Some simplifications are good–it is, in fact, easier to brew our coffee in the machine on the ship, and not over a fire. It takes less time, and is, I think, more efficient at actually extracting the coffee from the beans. Even some simplifications of language–I am glad that Galactic Standard exists, for it makes it easier for many peoples to understand one another. But I do not think it right that other languages should not be spoken–or sung, as is the case for the oldest language of my own people. It is not necessary for people to look the same, or speak the same way, or think the same way, so long as there is a common bridge to allow understanding.
Holder tells me that his kind once understood this better than they do now–and my kind once understood it better, too. I think that the simple truth of life is our commonality–our unity. All our different worlds are, when seen from a ship in the Sea of Stars, just small sparks orbiting around brighter fires that we call suns–many sparks, many fires–but all alike in life, and light. As we let our lives grow more complex, more complicated, we sometimes lose sight of this simple truth. Maybe we all should have spacecraft to lift us into the stars, so that we could see how tiny our great fires are, from out there. I am glad I have had the chance to see it, and to know.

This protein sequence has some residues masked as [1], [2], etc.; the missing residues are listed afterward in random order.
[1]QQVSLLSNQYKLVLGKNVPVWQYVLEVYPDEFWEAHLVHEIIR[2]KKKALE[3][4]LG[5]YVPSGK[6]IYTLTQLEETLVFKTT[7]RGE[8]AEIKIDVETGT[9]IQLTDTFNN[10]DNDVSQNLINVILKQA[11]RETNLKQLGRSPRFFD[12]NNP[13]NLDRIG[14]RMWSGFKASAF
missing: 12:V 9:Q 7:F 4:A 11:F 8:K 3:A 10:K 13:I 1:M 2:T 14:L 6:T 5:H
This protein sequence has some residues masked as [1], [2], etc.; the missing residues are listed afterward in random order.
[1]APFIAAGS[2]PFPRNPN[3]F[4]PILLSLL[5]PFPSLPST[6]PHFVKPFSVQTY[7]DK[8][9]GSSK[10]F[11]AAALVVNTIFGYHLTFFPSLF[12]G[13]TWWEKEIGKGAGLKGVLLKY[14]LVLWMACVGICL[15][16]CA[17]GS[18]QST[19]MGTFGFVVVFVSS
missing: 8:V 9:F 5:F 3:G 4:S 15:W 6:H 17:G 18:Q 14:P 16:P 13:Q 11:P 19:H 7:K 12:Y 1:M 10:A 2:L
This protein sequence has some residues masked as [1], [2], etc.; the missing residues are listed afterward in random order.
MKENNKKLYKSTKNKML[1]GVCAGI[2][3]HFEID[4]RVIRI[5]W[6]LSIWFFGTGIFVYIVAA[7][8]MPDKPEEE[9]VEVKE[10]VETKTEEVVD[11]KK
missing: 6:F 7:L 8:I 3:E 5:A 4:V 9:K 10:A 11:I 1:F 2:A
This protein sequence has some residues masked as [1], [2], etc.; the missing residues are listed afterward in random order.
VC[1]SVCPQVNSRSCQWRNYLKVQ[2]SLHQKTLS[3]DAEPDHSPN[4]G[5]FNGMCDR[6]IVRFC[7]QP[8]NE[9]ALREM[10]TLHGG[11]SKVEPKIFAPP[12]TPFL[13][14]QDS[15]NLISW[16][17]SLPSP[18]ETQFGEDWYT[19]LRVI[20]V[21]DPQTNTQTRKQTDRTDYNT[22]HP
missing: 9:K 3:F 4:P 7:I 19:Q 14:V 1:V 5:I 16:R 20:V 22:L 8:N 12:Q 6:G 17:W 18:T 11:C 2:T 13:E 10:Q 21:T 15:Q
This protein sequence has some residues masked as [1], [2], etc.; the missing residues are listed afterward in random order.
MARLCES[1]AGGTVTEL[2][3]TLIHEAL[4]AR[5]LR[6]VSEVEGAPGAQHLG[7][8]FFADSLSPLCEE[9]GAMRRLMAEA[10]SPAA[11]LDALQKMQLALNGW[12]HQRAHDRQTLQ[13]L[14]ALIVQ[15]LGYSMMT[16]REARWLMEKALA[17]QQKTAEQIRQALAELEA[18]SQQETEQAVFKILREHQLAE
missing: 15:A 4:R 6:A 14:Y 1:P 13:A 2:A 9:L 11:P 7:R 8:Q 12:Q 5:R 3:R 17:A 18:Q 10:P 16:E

Our fire is warm on my skin, and the touch of the coffee cup as Holder brushes it against my cheek–silly man–is warm as well. Simple blessings, like the simple–and yet not so simple–blessing of this man, and our love for one another.
Truth is simple, yes–but it can be complex as well. And that is not such a bad thing.
But, speaking of humans and how they complicate matters–there was once a human device called a ‘banana slicer.’ It did not last long, Holder tells me. Even humans know when things have, at last, grown too complicated. But, although we do not often have bananas, for they are rare even on Earth these days–we do have a banana slicer in our ship.